S. Mohan, J.
1. In this writ petition for certiorari, the petitioner seeks to quash the order of the respondent dated 27th May, 1976, wherein he is called upon, pursuant to the judgment of Natarajan, J., to take out a licence under section 6 of the Tamil Nadu Agricultural Produce Markets Act, 1939, hereinafter referred to as the Act.
2. The contention of the petitioner is that he is merely hulling paddy in the rice mill called 'Srinivasa Rice Mill' at Manamadurai and no question of taking out a licence would arise. What Mr. G. Ramaswami, learned Counsel for the petitioner, contends is that the activity of the petitioner cannot be brought under the words 'processing of any agricultural produce' under section 6 of the Act. Learned counsel for the petitioner develops his argument saying that having regard to the preamble and the purpose of the Act being to secure a fair price for the producer's agricultural produce and to avoid middle-men, unless the processing is in relation to the sale of that notified agricultural produce there is no obligation on his part to take out a licence. In this case, the notified agricultural produce is only paddy and not rice. If paddy and rice are two different commodities as held by the Supreme Court in Ganesh Trading Co. v. State of Haryana : AIR1974SC1362 . there is no requirement to take out a licence. Under similar circumstances, the Mysore High Court has held in Gurumurthy v. Agricultural Producee Market Committee (1970) 2 M.L.J. 173. that the processing must be in relation to the agricultural produce for the purpose of purchase or sale.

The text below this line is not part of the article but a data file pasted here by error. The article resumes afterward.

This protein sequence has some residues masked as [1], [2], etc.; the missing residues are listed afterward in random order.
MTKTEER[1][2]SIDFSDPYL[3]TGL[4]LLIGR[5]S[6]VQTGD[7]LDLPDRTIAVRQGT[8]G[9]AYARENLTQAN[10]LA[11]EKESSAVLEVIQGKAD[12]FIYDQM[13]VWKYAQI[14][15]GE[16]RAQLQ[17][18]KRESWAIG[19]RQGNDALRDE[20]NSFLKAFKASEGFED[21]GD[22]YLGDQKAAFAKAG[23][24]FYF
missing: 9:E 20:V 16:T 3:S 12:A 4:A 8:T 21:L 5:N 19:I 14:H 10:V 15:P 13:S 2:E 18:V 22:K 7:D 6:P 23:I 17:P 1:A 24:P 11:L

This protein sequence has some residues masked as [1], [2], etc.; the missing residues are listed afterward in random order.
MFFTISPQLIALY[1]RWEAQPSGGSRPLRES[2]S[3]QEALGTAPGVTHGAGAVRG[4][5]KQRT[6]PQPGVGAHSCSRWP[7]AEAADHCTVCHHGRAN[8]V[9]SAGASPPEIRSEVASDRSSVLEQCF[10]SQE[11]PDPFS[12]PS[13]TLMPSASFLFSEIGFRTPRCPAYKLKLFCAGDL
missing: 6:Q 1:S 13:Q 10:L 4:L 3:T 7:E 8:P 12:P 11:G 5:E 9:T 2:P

3. For a proper appreciation, of the argument, Section 6 of the Act may be extracted:
No person shall, within a notified area, set up, establish, or use, or continue or allow to be continued, any place for the purchase or sale, storage, weighment, pressing or processing of any notified agricultural produce, except under and in accordance with conditions of a licence granted to him by the market committee.
4. There are no qualifying words to say that the processing must be with reference to the agricultural produce. If the section were to be read as 'No persons shall ...use any place for pressing or processing of any notified agricultural produce', much of the argument by the learned Counsel loses its force. The judgment of the Mysore High Court has no application since the language of that section is very different. Section 8 (1) (b) of that Act is as follows:
No person shall, without, or otherwise than in conformity with the terms and conditions of a licence granted by the market committee in this behalf,... operate in the market area or in any market therein as a trader, commission agent, broker, processor, weighman, warehouseman, or in any other capacity in relation to the marketing of the notified agricultural produce.
That section clearly contains the words 'in relation to the marketing of any notified agricultural produce' which are absent under section 6.
5. There is no quarrel about the proposition that paddy and rice are two different commodities. In fact, in dealing with a case arising under the Sales Tax Act, their Lordships of the Supreme Court have held so in very categorical terms. For these reason, I hold that there are no merits in the writ petition which will stand dismissed,